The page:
Dr. Anthony Hewitt has spent more than twenty years working the criminal justice and drug treatment fields. He currently specialises in designing and implementing prison drug treatment systems. We asked him to give us three tips for prison leavers who want to move on and leave their offending behind them. Here’s what he had to say.
Three things to do:
1. In practice we often get what we need through people we know. Taking work as an example, most people don’t get work through the Jobcentre, but more often through contacts. Do use the Jobcentre, agencies, websites, the papers and so on, but also use other people for advice. This could mean someone you know giving you a job or some work. But also it could mean someone telling you about an opportunity they heard about, or even just some ideas they have about how you can get work. The point is that the best resource is often other people, so use this resource. Ask EVERYONE you can think of for help. Don’t be pushy about it, don’t expect them to have solutions, don’t even worry that they don’t know you that well or haven’t seen you for ages. Just ask them if they’ve got any good ideas, ask all of them. Think of everyone you’ve ever known, haven’t completely pissed off, and who you can get to talk to, and ask them, and ask them to ask around for you. The same approach could apply to finding somewhere to live, a cheap car, or to anything you might need or want.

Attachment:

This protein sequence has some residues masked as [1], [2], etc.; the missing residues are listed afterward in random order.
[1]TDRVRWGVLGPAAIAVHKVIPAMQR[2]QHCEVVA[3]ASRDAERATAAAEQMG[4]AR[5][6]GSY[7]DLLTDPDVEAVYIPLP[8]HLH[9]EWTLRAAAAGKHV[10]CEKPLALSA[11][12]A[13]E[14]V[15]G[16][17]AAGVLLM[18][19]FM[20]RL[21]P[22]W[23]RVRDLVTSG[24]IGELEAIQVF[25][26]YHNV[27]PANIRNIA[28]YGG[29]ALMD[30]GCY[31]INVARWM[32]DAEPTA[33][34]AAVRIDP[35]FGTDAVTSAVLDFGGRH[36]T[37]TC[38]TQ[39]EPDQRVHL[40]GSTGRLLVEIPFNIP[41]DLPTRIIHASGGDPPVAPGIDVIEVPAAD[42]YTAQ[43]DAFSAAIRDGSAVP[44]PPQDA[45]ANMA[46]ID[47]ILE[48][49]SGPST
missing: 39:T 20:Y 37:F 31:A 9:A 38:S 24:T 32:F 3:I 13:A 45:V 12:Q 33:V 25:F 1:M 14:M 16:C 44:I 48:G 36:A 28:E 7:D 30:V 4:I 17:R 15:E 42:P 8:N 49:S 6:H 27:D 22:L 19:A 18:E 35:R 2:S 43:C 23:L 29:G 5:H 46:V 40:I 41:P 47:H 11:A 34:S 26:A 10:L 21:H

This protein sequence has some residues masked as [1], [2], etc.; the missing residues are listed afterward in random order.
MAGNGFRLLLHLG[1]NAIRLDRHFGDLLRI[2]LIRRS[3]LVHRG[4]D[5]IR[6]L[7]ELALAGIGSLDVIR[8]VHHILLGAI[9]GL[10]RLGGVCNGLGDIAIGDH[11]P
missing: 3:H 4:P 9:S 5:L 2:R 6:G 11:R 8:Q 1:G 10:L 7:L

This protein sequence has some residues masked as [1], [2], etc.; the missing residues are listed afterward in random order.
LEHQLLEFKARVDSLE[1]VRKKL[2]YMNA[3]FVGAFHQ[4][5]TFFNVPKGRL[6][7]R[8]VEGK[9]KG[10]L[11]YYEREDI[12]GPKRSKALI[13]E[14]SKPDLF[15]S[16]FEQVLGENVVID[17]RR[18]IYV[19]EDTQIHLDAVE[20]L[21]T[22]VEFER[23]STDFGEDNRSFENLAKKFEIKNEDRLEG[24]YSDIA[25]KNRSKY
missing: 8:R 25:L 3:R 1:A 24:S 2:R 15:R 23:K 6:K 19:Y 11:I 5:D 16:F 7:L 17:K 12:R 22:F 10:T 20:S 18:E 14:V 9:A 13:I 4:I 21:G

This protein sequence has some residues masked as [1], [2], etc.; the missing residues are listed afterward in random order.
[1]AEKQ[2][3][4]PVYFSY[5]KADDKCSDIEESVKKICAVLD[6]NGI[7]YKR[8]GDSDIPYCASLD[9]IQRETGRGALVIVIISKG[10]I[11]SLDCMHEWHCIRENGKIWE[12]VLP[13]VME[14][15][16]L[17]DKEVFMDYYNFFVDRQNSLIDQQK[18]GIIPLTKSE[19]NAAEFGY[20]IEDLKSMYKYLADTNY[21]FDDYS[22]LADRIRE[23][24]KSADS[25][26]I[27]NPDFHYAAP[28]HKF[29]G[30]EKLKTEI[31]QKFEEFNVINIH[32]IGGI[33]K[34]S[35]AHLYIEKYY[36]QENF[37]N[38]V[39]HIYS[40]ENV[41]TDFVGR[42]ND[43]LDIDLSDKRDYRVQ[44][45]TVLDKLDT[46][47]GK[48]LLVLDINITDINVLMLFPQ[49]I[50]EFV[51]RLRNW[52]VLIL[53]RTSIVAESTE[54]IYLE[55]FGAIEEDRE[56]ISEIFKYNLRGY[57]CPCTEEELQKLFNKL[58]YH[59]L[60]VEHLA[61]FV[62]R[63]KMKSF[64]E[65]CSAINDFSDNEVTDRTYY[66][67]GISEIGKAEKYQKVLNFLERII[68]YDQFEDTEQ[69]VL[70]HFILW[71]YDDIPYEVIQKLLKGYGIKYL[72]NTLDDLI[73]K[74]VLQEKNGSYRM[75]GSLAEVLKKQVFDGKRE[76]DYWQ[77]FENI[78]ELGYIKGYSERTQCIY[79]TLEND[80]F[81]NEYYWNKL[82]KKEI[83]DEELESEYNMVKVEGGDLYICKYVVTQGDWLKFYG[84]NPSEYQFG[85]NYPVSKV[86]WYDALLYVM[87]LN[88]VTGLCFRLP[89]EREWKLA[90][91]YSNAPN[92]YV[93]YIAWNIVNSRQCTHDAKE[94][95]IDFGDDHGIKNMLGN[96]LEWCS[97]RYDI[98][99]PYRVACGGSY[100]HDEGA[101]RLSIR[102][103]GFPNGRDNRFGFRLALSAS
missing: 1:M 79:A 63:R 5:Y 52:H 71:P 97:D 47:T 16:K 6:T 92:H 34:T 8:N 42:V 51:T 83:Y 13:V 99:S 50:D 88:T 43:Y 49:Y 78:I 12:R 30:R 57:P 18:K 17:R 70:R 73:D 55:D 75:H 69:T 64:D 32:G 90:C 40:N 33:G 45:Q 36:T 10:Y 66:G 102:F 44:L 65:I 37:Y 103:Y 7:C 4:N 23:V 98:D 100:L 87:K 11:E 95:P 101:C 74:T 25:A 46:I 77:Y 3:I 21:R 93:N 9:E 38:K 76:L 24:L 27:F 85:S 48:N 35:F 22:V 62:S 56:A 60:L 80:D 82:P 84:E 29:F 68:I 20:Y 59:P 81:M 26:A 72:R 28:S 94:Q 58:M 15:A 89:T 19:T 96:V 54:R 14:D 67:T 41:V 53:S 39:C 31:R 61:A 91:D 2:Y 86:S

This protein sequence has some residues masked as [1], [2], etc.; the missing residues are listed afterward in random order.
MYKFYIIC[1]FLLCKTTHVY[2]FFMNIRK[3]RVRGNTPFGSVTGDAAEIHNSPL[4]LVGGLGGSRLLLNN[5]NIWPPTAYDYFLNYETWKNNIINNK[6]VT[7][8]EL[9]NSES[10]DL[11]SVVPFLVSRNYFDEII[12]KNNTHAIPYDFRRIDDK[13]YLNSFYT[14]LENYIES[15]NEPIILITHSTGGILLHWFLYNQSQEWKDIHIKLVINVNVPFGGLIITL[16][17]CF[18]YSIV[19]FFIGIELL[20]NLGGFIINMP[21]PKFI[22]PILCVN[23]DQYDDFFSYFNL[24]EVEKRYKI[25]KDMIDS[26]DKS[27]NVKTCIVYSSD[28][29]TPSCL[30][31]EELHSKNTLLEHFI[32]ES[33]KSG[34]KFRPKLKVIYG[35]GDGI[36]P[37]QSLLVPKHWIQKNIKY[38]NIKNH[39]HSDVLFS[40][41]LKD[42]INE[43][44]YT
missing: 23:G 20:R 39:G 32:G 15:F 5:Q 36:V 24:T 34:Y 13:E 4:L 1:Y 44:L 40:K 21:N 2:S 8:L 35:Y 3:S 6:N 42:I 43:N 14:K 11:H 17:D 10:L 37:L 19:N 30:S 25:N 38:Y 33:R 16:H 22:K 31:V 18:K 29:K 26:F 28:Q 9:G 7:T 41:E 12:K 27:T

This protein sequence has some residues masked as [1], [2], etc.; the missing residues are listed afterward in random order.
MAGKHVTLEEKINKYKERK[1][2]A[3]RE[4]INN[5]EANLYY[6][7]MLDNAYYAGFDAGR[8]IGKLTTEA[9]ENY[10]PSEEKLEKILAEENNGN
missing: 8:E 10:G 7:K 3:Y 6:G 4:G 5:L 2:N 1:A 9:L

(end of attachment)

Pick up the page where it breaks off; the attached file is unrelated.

2. Understand the world doesn’t owe you a living. A lot of us don’t get what we want when we want it. That’s life sometimes. And things can definitely be more difficult with a criminal record. Try not to get bitter and angry about obstructions and setbacks, that won’t help anyone, especially you. Whether they know about your convictions or not, being angry or upset with people who don’t give you what you want is only going to make them think they were right not to help you. Why should that potential employer, landlord or partner take the time and trouble to get to know why you’re the right choice? Why should they take your word for it? Learn to deal with the knockbacks as best you can, and you’re more likely to get where you want in the end.
3. Focus on your strengths, not your weaknesses; what you have going for you, not what might be going against you – like a criminal record. Think hard about ALL the things in your favour; skills you’ve got, stuff you know about, your personality, your likes and interests, your life experience, everything. This is one time when it’s good to make a list, and keep adding to it. Other people can help with this too. Put down everything you can possibly think of, don’t hold back, you don’t have to show any of it to anyone. It’s not just a CV of all the work you’ve done, try and be creative and get down as many things as you can. Try and frame things in a positive way, the more of them and the more positive the better. This list is a good starting point to draw from when you’re selling yourself, perhaps to a potential employer, perhaps to a potential partner. It can also help remind you what you’ve got going for you, and that’s probably a lot more than you realise.